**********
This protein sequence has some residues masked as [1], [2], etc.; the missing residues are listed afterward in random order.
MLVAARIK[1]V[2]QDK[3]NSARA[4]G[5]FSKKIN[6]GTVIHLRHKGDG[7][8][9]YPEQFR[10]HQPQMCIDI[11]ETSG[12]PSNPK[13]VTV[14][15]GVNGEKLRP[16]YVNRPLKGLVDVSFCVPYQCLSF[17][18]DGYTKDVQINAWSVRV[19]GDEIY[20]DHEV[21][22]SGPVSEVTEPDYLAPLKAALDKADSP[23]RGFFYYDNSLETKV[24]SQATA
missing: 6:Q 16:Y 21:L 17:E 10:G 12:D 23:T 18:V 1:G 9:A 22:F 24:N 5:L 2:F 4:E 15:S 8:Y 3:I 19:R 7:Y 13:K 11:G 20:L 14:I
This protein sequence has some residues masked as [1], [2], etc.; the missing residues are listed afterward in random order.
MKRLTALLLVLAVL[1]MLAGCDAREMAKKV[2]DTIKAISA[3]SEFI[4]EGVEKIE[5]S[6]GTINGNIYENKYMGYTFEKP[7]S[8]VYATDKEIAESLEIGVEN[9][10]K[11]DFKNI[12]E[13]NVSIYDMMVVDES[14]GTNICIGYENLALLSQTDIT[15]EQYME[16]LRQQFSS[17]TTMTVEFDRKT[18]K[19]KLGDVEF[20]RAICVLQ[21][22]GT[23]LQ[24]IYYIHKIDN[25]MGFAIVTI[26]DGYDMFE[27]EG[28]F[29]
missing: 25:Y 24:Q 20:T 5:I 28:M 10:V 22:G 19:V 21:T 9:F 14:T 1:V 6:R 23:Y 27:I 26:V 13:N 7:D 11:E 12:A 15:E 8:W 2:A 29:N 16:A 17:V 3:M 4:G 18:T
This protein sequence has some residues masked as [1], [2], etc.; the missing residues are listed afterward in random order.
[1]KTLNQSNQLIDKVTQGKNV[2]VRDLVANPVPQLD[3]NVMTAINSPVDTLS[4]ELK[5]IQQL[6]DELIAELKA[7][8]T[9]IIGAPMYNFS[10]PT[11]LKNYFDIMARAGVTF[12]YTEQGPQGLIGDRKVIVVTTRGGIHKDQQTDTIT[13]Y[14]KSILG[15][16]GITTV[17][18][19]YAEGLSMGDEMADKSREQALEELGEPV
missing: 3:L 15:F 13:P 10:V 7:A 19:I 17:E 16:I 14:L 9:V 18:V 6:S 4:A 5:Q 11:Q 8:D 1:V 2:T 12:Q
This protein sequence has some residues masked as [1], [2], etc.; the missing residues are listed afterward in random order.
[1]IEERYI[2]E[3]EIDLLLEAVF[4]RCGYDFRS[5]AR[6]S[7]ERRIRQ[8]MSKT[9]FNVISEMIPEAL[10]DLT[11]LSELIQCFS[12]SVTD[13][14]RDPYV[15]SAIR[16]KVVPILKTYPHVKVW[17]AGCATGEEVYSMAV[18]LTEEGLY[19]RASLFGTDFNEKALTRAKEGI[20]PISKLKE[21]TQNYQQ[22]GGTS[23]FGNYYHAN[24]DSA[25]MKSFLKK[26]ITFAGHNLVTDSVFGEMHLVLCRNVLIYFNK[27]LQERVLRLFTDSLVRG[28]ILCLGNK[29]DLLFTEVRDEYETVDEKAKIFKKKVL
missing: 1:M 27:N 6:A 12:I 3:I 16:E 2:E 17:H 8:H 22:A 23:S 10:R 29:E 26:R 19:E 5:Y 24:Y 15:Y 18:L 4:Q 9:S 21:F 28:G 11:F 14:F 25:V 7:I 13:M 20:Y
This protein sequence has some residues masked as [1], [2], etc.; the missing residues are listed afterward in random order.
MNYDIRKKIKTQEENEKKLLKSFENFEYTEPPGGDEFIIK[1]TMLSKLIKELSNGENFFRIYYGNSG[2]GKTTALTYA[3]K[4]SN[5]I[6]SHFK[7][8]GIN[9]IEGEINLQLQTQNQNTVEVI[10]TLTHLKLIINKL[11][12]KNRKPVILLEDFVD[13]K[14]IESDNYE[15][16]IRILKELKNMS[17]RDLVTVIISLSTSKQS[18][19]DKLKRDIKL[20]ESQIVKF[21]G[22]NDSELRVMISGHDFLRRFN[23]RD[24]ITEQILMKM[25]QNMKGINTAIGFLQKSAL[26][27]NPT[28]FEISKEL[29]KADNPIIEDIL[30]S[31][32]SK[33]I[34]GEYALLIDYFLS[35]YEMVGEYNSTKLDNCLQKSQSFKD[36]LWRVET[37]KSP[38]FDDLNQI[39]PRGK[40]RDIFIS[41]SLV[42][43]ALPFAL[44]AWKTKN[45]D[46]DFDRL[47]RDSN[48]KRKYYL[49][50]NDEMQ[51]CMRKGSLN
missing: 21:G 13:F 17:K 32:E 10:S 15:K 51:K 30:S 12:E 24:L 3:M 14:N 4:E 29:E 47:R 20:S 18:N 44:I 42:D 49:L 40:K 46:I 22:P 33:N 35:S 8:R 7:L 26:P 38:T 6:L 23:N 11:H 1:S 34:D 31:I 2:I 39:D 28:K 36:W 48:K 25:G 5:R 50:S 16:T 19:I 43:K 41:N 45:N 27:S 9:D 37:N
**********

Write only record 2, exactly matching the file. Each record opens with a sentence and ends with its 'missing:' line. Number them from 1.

This protein sequence has some residues masked as [1], [2], etc.; the missing residues are listed afterward in random order.
MKRLTALLLVLAVL[1]MLAGCDAREMAKKV[2]DTIKAISA[3]SEFI[4]EGVEKIE[5]S[6]GTINGNIYENKYMGYTFEKP[7]S[8]VYATDKEIAESLEIGVEN[9][10]K[11]DFKNI[12]E[13]NVSIYDMMVVDES[14]GTNICIGYENLALLSQTDIT[15]EQYME[16]LRQQFSS[17]TTMTVEFDRKT[18]K[19]KLGDVEF[20]RAICVLQ[21][22]GT[23]LQ[24]IYYIHKIDN[25]MGFAIVTI[26]DGYDMFE[27]EG[28]F[29]
missing: 25:Y 24:Q 20:T 5:I 28:M 10:V 22:G 19:V 21:T 9:F 14:T 1:V 6:R 23:Y 27:I 26:V 13:N 7:D 11:E 12:A 15:E 8:W 2:A 29:N 16:A 17:V 3:M 4:G 18:T